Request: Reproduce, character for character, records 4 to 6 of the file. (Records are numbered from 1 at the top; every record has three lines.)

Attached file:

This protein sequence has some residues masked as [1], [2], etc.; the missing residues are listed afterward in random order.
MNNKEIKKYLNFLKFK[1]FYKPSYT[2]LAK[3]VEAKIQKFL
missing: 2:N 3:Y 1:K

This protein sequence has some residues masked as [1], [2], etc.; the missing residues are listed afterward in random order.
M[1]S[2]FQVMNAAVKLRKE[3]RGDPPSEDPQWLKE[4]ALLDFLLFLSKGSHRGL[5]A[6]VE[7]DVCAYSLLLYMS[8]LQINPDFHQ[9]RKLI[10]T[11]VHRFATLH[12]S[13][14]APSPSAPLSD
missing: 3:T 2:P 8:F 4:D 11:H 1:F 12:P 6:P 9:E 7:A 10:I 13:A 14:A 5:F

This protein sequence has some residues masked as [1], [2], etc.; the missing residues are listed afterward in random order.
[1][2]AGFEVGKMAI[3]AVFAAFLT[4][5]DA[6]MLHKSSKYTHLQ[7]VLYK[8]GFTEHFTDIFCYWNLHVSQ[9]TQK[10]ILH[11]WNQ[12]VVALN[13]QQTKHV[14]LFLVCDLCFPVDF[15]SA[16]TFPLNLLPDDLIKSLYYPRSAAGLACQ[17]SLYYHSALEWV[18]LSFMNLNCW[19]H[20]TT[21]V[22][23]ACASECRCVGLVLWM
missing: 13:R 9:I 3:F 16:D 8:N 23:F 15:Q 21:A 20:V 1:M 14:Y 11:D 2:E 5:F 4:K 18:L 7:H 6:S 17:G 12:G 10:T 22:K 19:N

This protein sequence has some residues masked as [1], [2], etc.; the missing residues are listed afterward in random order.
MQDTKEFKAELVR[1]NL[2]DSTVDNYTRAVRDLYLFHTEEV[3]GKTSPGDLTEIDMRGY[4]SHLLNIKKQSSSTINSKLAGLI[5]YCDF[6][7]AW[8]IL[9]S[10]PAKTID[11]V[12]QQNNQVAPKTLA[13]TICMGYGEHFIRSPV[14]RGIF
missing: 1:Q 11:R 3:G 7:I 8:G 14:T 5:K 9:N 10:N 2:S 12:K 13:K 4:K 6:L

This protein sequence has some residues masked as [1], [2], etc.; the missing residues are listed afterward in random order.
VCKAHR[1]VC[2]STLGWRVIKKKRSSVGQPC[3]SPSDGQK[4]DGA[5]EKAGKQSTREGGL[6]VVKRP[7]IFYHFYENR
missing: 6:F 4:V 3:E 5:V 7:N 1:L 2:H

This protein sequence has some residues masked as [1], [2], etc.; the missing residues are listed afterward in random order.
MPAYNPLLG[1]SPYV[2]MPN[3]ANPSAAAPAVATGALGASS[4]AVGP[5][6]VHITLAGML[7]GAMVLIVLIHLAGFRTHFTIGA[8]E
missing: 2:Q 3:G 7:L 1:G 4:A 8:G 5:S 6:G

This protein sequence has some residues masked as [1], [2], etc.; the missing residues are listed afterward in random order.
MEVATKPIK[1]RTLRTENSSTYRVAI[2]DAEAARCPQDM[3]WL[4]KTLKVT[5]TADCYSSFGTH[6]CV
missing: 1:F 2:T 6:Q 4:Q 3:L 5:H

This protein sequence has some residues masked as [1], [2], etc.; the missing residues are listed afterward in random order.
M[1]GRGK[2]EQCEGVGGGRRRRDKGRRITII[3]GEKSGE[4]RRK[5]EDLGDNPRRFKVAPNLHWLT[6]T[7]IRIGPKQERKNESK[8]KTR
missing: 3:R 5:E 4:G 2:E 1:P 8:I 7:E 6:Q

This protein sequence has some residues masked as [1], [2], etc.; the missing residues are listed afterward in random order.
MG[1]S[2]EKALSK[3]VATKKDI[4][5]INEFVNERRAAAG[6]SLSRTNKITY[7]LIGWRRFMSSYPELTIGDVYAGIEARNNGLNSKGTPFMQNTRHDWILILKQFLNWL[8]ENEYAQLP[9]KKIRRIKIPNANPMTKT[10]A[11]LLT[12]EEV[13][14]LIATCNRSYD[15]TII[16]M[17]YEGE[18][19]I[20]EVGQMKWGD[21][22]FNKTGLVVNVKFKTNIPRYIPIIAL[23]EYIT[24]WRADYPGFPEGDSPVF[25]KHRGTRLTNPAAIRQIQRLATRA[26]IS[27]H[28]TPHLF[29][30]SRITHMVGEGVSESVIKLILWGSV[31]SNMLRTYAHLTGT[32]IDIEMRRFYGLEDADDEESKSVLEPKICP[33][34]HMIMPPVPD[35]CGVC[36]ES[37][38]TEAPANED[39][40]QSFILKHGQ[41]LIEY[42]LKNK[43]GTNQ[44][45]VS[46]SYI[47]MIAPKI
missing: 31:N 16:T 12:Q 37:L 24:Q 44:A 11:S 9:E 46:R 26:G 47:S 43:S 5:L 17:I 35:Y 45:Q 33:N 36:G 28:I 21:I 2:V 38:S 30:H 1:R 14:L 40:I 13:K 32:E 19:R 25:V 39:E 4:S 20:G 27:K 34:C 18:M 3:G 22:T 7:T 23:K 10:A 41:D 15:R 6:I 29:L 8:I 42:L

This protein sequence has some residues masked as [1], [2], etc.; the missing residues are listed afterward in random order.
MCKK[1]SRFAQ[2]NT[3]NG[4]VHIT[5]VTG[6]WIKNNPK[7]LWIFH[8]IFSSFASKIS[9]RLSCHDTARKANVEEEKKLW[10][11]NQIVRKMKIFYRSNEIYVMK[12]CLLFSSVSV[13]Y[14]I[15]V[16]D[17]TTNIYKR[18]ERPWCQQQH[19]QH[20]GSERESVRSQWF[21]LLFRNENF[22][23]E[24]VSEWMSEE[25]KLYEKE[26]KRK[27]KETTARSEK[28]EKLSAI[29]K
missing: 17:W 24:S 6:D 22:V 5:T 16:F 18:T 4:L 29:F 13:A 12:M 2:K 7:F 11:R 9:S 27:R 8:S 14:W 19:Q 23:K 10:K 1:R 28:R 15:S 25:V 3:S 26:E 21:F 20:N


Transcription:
This protein sequence has some residues masked as [1], [2], etc.; the missing residues are listed afterward in random order.
MQDTKEFKAELVR[1]NL[2]DSTVDNYTRAVRDLYLFHTEEV[3]GKTSPGDLTEIDMRGY[4]SHLLNIKKQSSSTINSKLAGLI[5]YCDF[6][7]AW[8]IL[9]S[10]PAKTID[11]V[12]QQNNQVAPKTLA[13]TICMGYGEHFIRSPV[14]RGIF
missing: 1:Q 11:R 3:G 7:I 8:G 14:T 5:K 9:N 10:N 2:S 12:K 13:K 4:K 6:L

This protein sequence has some residues masked as [1], [2], etc.; the missing residues are listed afterward in random order.
VCKAHR[1]VC[2]STLGWRVIKKKRSSVGQPC[3]SPSDGQK[4]DGA[5]EKAGKQSTREGGL[6]VVKRP[7]IFYHFYENR
missing: 6:F 4:V 3:E 5:V 7:N 1:L 2:H

This protein sequence has some residues masked as [1], [2], etc.; the missing residues are listed afterward in random order.
MPAYNPLLG[1]SPYV[2]MPN[3]ANPSAAAPAVATGALGASS[4]AVGP[5][6]VHITLAGML[7]GAMVLIVLIHLAGFRTHFTIGA[8]E
missing: 2:Q 3:G 7:L 1:G 4:A 8:G 5:S 6:G